China’s Military Taunting Games towards Taiwan and U.S.

November 6, 2021

chinas military taunting

China’s military taunting toward Taiwan and President Joe Biden’s mixed messages are igniting a debate on Capitol Hill over whether to adopt a more aggressive official posture – including the possibility of Biden to use military force if Beijing invades the island nation.

In August, ABC television asked US President Joe Biden what he thought of Chinese media’s claims that the Taliban’s takeover of Afghanistan without a fight had shown Taiwan that Washington could not be relied on to come to its defend.

Biden replied that the US commitments to Taiwan, South Korea and NATO were different situations that what had happened in Afghanistan. “We made a sacred commitment to [NATO treaty] Article 5 that if, in fact, anyone was to invade or take action against our NATO allies, we would respond,” Bidden said. “Same with Japan, same with Korea, same with – Taiwan.” Biden added.

The ‘most powerful military’

China’s military taunting games

Biden was asked at a CNN town hall whether the United States was willing and able to defend Taiwan in the event of an attack by China, Biden answered: “yes and we are committed to do that.”

“China, Russia, and the rest of the world knows we have the most powerful military in the history of the world”, Biden responded. “Don’t worry about whether we are going to – they are going to be more powerful.”

The US president appeared to be referring to a 90-minute conversation he had with Xi on September 9. And while his remark appeared aimed at calming fears, it only caused confusion. Because there is no official agreement between Beijing and Washington about Taiwan.

Clarification from the White House

China’s military taunting games

White House officials quickly clarifies that there had not been a change in the US policy with regard to Taiwan and President Biden was reiterating the US commitment to Taiwan’s defense. Most members of Congress, Democrats and Republicans alike, are reluctant to give the President a front-end authority to intervene militarily in the event of a Chinese invasion of Taiwan.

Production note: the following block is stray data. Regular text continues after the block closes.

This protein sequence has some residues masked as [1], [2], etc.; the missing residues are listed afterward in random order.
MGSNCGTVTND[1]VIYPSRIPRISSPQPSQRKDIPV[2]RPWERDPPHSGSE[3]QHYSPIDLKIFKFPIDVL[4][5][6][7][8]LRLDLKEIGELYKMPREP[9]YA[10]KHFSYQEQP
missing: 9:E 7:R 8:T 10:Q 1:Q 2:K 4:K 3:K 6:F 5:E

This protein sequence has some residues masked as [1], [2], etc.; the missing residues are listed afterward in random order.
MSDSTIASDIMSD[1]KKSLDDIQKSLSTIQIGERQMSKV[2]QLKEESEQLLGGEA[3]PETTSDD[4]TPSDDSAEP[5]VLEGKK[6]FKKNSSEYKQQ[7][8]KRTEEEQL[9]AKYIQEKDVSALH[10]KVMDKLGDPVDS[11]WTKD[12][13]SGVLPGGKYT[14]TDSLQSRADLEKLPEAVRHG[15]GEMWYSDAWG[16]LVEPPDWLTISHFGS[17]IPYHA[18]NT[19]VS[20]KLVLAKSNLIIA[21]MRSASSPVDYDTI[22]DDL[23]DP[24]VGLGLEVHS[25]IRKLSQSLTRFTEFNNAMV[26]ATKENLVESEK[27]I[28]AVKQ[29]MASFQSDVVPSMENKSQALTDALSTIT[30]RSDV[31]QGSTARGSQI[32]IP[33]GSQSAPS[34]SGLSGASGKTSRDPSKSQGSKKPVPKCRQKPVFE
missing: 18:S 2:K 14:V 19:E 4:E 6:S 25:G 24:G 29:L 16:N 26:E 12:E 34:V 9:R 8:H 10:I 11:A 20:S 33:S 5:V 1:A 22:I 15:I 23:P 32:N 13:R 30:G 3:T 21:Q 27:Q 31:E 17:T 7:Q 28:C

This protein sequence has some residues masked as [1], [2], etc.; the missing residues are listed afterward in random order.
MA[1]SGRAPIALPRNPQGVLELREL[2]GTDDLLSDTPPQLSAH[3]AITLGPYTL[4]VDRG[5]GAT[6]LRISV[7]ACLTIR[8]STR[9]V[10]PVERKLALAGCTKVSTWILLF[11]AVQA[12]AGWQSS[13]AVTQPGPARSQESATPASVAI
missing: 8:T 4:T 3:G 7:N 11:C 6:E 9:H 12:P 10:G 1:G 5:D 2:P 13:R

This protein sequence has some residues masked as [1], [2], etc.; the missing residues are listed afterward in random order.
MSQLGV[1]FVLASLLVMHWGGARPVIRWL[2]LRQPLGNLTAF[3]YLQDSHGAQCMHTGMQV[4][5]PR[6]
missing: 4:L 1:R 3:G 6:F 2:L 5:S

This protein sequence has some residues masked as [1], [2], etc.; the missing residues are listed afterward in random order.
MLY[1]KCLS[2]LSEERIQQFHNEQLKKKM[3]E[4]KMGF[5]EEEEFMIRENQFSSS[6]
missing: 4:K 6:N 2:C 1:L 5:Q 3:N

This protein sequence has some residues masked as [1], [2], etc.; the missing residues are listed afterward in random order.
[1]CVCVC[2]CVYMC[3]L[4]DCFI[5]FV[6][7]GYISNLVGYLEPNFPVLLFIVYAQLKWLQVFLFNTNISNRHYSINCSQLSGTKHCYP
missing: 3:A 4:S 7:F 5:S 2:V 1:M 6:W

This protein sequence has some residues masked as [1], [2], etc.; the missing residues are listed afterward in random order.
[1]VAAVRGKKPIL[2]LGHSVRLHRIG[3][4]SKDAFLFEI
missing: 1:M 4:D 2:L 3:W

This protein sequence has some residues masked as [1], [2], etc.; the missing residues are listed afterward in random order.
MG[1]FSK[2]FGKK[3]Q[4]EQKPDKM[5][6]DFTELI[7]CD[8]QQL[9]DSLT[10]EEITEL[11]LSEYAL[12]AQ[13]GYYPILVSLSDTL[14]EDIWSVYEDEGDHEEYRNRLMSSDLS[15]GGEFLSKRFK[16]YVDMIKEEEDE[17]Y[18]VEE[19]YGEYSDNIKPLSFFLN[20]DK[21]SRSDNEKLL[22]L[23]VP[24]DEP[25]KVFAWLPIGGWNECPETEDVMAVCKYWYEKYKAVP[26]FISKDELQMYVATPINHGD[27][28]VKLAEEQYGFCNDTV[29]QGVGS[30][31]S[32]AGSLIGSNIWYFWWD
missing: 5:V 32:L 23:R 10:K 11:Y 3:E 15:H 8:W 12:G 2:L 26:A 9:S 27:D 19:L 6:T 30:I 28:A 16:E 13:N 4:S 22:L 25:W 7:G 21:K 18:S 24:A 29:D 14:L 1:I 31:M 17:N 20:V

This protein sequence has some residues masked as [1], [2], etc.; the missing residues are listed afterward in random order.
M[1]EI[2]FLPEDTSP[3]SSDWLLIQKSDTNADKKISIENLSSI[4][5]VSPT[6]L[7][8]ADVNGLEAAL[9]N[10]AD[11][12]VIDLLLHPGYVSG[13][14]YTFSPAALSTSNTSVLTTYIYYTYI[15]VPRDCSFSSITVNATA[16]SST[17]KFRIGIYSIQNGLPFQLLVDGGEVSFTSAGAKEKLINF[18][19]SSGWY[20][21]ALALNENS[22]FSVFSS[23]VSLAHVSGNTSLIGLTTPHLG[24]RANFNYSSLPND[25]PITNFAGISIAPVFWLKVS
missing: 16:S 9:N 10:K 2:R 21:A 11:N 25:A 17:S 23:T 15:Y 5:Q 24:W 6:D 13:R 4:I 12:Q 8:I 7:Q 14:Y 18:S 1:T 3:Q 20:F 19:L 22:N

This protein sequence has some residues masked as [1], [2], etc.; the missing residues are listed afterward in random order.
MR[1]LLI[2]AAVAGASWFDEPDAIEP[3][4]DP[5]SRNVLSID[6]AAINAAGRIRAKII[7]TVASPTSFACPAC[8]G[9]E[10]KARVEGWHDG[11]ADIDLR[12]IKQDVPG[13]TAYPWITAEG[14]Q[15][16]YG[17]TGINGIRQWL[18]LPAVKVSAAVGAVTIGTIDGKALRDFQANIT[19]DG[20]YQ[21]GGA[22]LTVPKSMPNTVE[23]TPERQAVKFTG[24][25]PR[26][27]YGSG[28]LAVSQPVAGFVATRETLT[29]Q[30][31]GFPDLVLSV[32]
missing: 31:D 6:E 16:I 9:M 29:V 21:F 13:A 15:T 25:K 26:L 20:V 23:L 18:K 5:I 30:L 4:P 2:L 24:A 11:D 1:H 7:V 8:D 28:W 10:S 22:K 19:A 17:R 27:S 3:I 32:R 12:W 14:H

A senior administration official told POLITICO that the White House will “continue to engage with Congress on these important matters” and that the Biden administration remains committed to the existing US policy toward Taiwan.

Strategic ambiguity

China’s military taunting games

Though, at the same time, some lawmakers are expressing an openness to further bolstering Taiwan’s defensive capabilities – in ways that could muddle the strategic ambiguity policy.

The strategic ambiguity policy was adopted after Washington switched diplomatic recognition from Taipei to Beijing in 1979, with US-Taiwan ties becoming unofficial.

The purpose of this policy is not only to deter China from using force against Taiwan but also to deter Taiwan from seeking independence, as neither Beijing nor Taipei can feel certain the United States would intervene to defend the island should a conflict arise, according to experts.

With China appearing to become most assertive toward Taiwan, as seen through repeated intrusions of Chinese military planes into Taiwan’s air defense identification zone, some lawmakers have called for clarity in US policy.

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